An Illinois judge sharply criticized the Jesuit order in a ruling issued yesterday for not taking adequate steps to rein in defrocked priest and twice-convicted child molester Donald McGuire, asserting that McGuire was preying on teenage boys "right under the noses" of his superiors and that rules established to protect minors from him were "a sham."
The ruling allows punitive damages to be levied against the Jesuits if they lose a lawsuit over McGuire's four-decade career as a predator priest that is now pending in Cook County Circuit Court. The lawsuit names as a defendant the Chicago Province of the Jesuits, where McGuire was technically based. McGuire -- an eminent Jesuit who served as spiritual adviser to Mother Teresa -- taught at the University of San Francisco in the 1970s and 1980s, and ministered to Bay Area families extensively throughout the 1990s.
"The court accepts that the Jesuits are a religious order with a rich history of service to the faithful," Judge Jeffrey Lawrence wrote. "However, the leaders of the Chicago Province fell far short of this ideal. Plaintiffs have amply demonstrated a reasonable likelihood of proving facts at trial which would support an award of punitive damages."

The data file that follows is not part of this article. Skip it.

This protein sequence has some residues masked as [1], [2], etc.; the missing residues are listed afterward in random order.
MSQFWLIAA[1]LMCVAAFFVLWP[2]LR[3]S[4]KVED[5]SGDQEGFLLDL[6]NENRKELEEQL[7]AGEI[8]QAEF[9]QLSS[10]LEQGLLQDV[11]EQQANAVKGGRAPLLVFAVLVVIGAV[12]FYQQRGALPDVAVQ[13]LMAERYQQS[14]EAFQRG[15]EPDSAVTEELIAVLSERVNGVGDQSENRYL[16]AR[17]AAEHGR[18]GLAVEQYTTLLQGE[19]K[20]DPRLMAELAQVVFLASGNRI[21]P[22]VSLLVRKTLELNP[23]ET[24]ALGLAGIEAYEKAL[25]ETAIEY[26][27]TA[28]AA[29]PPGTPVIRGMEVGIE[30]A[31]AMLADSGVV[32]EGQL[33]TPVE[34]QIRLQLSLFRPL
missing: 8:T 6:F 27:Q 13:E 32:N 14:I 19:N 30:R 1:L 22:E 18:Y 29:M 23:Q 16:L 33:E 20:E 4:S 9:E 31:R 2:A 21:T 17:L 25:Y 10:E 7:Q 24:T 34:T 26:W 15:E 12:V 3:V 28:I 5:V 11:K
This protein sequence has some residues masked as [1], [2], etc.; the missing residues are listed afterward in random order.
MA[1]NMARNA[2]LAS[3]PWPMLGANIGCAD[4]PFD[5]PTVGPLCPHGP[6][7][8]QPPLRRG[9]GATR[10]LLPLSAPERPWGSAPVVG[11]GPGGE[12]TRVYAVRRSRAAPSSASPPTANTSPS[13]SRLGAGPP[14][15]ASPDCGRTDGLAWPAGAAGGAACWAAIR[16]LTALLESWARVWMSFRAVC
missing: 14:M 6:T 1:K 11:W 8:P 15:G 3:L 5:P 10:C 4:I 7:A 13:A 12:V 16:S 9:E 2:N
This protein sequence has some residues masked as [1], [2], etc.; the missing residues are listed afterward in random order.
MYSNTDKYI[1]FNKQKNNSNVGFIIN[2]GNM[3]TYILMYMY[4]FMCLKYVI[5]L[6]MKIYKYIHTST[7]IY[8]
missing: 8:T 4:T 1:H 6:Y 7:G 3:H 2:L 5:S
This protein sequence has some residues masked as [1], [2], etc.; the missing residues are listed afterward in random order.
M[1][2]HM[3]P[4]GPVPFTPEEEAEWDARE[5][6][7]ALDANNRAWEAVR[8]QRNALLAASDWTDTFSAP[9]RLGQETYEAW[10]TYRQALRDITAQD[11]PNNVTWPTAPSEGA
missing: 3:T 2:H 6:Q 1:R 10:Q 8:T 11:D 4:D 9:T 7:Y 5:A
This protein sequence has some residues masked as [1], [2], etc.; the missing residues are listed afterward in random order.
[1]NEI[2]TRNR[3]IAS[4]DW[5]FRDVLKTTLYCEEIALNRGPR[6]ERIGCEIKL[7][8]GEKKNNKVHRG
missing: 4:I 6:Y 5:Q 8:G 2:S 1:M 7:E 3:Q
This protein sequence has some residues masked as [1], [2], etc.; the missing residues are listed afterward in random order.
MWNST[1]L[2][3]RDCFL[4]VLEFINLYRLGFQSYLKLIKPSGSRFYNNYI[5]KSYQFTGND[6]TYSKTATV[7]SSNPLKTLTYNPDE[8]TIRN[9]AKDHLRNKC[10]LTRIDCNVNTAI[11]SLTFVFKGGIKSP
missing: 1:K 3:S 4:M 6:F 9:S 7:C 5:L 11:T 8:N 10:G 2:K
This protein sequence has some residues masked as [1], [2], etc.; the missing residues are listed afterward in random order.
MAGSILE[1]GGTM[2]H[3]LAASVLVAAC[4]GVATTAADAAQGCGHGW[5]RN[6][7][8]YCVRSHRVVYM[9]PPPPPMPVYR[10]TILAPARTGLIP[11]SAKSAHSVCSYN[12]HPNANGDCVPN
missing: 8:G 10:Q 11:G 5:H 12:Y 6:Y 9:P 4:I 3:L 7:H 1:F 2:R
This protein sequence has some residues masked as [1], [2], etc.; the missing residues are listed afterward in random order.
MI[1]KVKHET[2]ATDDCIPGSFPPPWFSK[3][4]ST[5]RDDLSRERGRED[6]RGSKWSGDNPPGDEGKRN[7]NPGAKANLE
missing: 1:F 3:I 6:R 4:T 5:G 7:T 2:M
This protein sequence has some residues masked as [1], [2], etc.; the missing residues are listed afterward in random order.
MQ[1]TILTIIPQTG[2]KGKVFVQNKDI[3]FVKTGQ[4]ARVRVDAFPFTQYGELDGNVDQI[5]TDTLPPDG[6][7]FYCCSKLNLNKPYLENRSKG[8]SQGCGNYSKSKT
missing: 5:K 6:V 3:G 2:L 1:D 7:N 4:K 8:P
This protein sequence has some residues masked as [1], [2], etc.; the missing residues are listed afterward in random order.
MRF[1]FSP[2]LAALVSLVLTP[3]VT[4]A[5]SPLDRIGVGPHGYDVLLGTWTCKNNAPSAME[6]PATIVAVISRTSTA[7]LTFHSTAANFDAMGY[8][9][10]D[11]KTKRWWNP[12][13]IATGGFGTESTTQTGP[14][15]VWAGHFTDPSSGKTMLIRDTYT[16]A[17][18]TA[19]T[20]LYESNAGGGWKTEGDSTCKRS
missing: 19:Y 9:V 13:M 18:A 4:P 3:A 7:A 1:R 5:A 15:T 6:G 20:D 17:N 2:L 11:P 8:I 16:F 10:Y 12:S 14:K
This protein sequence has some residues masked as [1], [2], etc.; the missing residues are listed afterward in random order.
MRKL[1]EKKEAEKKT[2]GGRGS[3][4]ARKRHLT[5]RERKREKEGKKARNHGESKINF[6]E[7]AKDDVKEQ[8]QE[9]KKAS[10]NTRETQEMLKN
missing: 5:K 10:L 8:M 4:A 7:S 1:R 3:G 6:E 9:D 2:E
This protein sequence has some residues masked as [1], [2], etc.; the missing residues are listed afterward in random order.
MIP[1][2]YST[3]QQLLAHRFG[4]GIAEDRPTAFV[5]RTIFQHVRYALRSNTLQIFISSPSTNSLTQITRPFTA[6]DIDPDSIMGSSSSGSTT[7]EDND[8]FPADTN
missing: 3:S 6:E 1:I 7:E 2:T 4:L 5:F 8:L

The lawsuit is being brought by several victims of McGuire, including one of two boys from Walnut Creek he allegedly molested. The Jesuits had argued that punitive damages should not be permitted in the suit because McGuire's bosses had no way of controlling him and the wayward priest flaunted his order's vows of obedience.
But Lawrence, noting that the Jesuits received nine "credible" complaints against the priest over 33 years, rejected that argument. He stated that rules the Jesuits issued forbidding McGuire from ministering to minors were never enforced. "The guidelines they set for him were a sham," he wrote in his ruling. Moreover, Lawrence noted, the Jesuits proactively lied to other church officials about McGuire's troubled past.
"The record shows more than mere acquiescence," he stated. "By 1998, the Chicago Province possessed sure and certain knowledge of McGuire's predations. Notwithstanding, it wrote a good standing letter to the Archdiocese of Chicago which stated that it had never received reports of any improprieties committed by McGuire and that there was no reason to restrict his ministry to minors ... it is clear that the statements in this letter were knowingly untruthful."
You can read the full ruling here.
The decision could pave the way for a multimillion-dollar payout from the Jesuits if the alleged victims prevail at trial. In his ruling, Lawrence noted that the case is "strikingly similar" to another recent Illinois lawsuit over clergy sex-abuse that resulted in a $5 million judgment against the Diocese of Belleville.
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